The anarchic environment in which our higher education had been functioning for some time, had made it impossible to distinguish between bad management and bad leadership.It made no distinction whether the persons incharge were deficient in administrative skills or deficient in academically valuable ideas. Examinations, for instance, could not be conducted properly, that being so, there was insufficient concern over the basic question of whether we were examining anything worthwhile. There were VC’s, who, in times of crises, behaved like the Gilbertian character “ Who led the regiment from behind,He found it less exciting”. Since the outcome was a rout anyway, did anyone bother to ascertain whether it was due to a failure of strategy or a failure of character..
The excessive visibility of the administrators in our universities and colleges, and the usages of governance that yield the illusion of accomplishment even though the real tasks of education remain unattended to, have together produced an academic aridness, the extent of which is yet to be realised by the public at large. An immediate reform could be to de- emphasise administration, and decentralise it to the point where it will be seen, as sub serving the needs of teaching and of learning. After all, we want a VC to be a leader, and not a paper shuffler or even a manager. Perhaps a first step towards escape from the pressures of trivia is to follow Peter Drucker’s advice to remove all paper from the desk of the man whose role is that of creative and constructive leadership. The law is really not so inadequate as those in authority sometimes pretend Besides, the power and influence of a university are not expected to be spelt out exhaustively and exclusively in its statutes. By its decisions and attitudes,I it is expected to build up such moral authority as individuals and institutions would hesitate to defy. There are no statutory substitutes for the will to insist on the right standards.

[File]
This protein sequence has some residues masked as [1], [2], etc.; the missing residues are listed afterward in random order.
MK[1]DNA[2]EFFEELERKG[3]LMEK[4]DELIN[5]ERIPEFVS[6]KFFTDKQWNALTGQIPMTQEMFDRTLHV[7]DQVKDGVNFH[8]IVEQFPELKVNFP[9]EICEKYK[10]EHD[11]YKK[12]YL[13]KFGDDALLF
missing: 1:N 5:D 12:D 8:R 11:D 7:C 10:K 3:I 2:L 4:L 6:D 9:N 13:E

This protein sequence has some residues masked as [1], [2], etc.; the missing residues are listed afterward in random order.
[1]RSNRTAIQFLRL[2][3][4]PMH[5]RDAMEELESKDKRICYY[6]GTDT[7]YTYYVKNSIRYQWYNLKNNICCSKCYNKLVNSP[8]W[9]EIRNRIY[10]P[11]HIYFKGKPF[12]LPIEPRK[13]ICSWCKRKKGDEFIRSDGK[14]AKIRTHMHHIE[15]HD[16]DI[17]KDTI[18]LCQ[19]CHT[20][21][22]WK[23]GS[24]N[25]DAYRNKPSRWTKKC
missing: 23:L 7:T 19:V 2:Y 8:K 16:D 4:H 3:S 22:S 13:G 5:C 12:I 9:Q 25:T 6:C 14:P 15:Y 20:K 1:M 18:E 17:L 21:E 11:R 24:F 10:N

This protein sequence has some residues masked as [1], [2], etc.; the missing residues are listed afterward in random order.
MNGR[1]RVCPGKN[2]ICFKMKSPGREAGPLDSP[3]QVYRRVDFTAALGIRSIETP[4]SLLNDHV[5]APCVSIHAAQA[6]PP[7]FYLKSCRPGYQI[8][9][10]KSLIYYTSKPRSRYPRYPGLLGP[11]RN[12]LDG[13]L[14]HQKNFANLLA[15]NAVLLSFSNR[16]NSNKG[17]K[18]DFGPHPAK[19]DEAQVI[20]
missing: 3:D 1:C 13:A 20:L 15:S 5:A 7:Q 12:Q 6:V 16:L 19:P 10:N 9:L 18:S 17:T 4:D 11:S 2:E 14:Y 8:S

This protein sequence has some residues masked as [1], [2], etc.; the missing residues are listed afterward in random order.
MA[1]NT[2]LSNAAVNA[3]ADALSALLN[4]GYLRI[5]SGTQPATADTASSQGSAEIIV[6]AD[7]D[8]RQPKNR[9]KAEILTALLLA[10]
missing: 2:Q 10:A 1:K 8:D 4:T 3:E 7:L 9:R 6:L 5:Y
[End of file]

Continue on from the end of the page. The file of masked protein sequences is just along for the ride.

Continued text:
Professor Anil Bhatia (retd) was working with Department of English, DN College, Hisar. Views expressed are his own